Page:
Sid Richardson Museum
Sid Richardson Museum and office of the Sid W. Richardson Foundation in Sundance Square, Fort Worth. Image available on the Internet and included in accordance with Title 17 U.S.C. Section 107.

In 1982 the Sid W. Richardson Foundation moved to new offices in a recently restored area of downtown Fort Worth. Displayed on the headquarters' first floor is the Sid Richardson Collection of Western Art, which consists of paintings by Frederic Remington and Charles M. Russell purchased by Richardson during his lifetime. Foundation offices are located on the second floor. Since Richardson's death, the foundation has been managed by a four-person board of directors, most of whom are family or former business associates of Richardson. An eight-member staff headed by an executive vice president handles day-to-day operation. The foundation's activities are documented by yearly reports. The current director of the foundation is Jan Brenneman.


Directory of the Major Texas Foundations (Attleboro, Massachusetts: Logos Associates, 1986). Fort Worth Star-Telegram, January 23, 1981. Waldemar A. Nielsen, The Big Foundations (New York: Columbia University Press, 1972).

Image Use Disclaimer

All copyrighted materials included within the Handbook of Texas Online are in accordance with Title 17 U.S.C. Section 107 related to Copyright and “Fair Use” for Non-Profit educational institutions, which permits the Texas State Historical Association (TSHA), to utilize copyrighted materials to further scholarship, education, and inform the public. The TSHA makes every effort to conform to the principles of fair use and to comply with copyright law.

For more information go to: http://www.law.cornell.edu/uscode/17/107.shtml

If you wish to use copyrighted material from this site for purposes of your own that go beyond fair use, you must obtain permission from the copyright owner.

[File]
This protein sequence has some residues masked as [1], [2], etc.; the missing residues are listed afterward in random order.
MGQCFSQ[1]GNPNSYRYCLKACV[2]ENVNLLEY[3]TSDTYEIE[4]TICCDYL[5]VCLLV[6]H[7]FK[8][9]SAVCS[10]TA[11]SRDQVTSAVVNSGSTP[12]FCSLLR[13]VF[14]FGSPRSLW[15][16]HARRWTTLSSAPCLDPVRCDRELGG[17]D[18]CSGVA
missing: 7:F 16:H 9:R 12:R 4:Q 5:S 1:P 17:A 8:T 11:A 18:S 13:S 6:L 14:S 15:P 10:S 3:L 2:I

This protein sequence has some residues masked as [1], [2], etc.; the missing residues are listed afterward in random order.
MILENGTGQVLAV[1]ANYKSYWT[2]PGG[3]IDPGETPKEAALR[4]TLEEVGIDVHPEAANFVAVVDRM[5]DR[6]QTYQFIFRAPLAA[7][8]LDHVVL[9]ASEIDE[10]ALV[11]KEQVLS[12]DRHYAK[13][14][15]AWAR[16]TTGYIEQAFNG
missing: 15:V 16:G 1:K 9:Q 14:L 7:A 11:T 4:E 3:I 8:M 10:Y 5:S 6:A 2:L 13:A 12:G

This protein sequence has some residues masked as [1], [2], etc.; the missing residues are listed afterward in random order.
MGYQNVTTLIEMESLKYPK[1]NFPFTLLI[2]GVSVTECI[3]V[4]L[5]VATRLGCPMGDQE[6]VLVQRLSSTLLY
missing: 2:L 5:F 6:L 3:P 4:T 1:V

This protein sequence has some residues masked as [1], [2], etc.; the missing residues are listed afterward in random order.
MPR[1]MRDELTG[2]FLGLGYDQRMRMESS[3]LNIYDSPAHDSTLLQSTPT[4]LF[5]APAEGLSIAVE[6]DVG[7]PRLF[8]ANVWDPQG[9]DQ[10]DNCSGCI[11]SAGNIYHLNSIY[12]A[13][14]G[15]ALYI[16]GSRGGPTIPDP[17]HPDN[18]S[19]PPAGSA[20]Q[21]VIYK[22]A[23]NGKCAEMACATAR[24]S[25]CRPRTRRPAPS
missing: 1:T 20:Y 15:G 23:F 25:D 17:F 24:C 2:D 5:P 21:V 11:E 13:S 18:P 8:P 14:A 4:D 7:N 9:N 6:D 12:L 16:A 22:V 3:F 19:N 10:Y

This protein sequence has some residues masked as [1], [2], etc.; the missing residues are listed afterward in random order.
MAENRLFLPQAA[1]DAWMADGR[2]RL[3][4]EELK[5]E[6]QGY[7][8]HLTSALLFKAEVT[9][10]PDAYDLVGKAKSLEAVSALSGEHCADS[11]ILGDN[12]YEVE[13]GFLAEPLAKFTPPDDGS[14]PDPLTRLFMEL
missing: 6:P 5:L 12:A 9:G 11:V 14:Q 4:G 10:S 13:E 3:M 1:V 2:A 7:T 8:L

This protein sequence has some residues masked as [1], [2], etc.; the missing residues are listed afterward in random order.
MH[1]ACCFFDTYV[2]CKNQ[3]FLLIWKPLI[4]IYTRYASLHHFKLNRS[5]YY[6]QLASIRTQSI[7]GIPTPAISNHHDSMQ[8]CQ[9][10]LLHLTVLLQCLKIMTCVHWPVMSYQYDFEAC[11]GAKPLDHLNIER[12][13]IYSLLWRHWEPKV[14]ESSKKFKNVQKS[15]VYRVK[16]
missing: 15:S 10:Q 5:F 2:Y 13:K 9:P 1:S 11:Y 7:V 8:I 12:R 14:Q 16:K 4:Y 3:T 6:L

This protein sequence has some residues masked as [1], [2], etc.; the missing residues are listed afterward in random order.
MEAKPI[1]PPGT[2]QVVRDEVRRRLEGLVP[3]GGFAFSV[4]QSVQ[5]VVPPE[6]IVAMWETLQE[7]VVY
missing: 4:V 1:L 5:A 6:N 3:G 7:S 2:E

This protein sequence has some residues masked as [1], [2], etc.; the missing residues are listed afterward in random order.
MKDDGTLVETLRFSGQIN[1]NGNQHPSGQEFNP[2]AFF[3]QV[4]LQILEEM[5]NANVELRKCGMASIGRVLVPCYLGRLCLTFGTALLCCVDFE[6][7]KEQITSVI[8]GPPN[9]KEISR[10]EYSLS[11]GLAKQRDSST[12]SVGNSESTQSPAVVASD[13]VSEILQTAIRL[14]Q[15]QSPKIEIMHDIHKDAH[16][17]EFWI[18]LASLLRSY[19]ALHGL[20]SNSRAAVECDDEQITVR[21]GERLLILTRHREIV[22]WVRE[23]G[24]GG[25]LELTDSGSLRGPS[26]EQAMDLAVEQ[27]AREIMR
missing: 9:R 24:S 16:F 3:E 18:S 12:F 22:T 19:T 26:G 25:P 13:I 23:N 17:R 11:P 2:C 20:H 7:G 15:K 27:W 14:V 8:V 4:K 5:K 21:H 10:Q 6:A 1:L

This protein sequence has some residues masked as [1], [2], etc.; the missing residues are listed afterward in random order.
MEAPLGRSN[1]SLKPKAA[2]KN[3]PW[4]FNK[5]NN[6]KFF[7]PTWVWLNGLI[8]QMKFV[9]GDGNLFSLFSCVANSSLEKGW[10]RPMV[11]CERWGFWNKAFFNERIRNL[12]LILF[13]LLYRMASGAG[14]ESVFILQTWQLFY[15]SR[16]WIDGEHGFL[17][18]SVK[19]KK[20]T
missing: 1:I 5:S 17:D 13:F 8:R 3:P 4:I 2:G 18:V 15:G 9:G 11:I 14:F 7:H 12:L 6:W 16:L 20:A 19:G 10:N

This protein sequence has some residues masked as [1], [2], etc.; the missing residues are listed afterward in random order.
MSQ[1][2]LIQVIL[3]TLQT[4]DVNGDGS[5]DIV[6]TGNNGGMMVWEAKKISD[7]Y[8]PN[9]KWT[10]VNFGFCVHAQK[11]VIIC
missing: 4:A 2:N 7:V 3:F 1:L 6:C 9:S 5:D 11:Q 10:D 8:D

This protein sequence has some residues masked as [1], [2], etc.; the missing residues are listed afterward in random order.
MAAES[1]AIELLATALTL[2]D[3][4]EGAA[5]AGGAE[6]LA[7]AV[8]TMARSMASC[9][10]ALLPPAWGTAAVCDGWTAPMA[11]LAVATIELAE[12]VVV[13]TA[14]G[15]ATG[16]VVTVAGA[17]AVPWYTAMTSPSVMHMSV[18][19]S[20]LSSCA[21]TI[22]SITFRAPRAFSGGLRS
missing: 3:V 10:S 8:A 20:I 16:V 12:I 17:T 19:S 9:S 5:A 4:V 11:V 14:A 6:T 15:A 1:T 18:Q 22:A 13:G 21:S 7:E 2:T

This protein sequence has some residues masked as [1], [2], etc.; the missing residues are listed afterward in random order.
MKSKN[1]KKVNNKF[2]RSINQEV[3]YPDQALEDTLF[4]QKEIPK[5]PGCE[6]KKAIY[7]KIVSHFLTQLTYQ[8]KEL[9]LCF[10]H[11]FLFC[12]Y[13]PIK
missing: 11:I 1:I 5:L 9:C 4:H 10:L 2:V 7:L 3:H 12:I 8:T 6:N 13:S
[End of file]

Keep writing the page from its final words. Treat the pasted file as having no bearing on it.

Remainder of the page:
The following, adapted from the Chicago Manual of Style, 15th edition, is the preferred citation for this article.

Handbook of Texas Online, Patricia L. Duncan, "SID W. RICHARDSON FOUNDATION," accessed August 09, 2020, http://www.tshaonline.org/handbook/online/articles/vrs04.

Uploaded on June 15, 2010. Modified on July 26, 2017. Published by the Texas State Historical Association.
visit the mytsha forums to participate

View these posts and more when you register your free MyTSHA account.

Call for Papers: Texas Center for Working-Class Studies Events, Symposia, and Workshops
Hi all! You may be interested in this call for papers I received from the Texas Center for Working-Class Studies at Collin College...

Katy Jennings' Ride Scholarly Research Request
I'm doing research on Catherine Jennings Lockwood, specifically the incident known as "Katy Jennings' Ride." Her father was Gordon C. Jennings, the oldest man to die at the Alamo...

Texas Constitution of 1836 Co-Author- Elisha Pease? Ask a Historian
The TSHA profile of Elisha Marshall Pease states that he wrote part of the Texas Constitution although he was only a 24 year-old assistant secretary (not elected). I cannot find any other mention of this authorship work by Pease in other credible research about the credited Constution authors...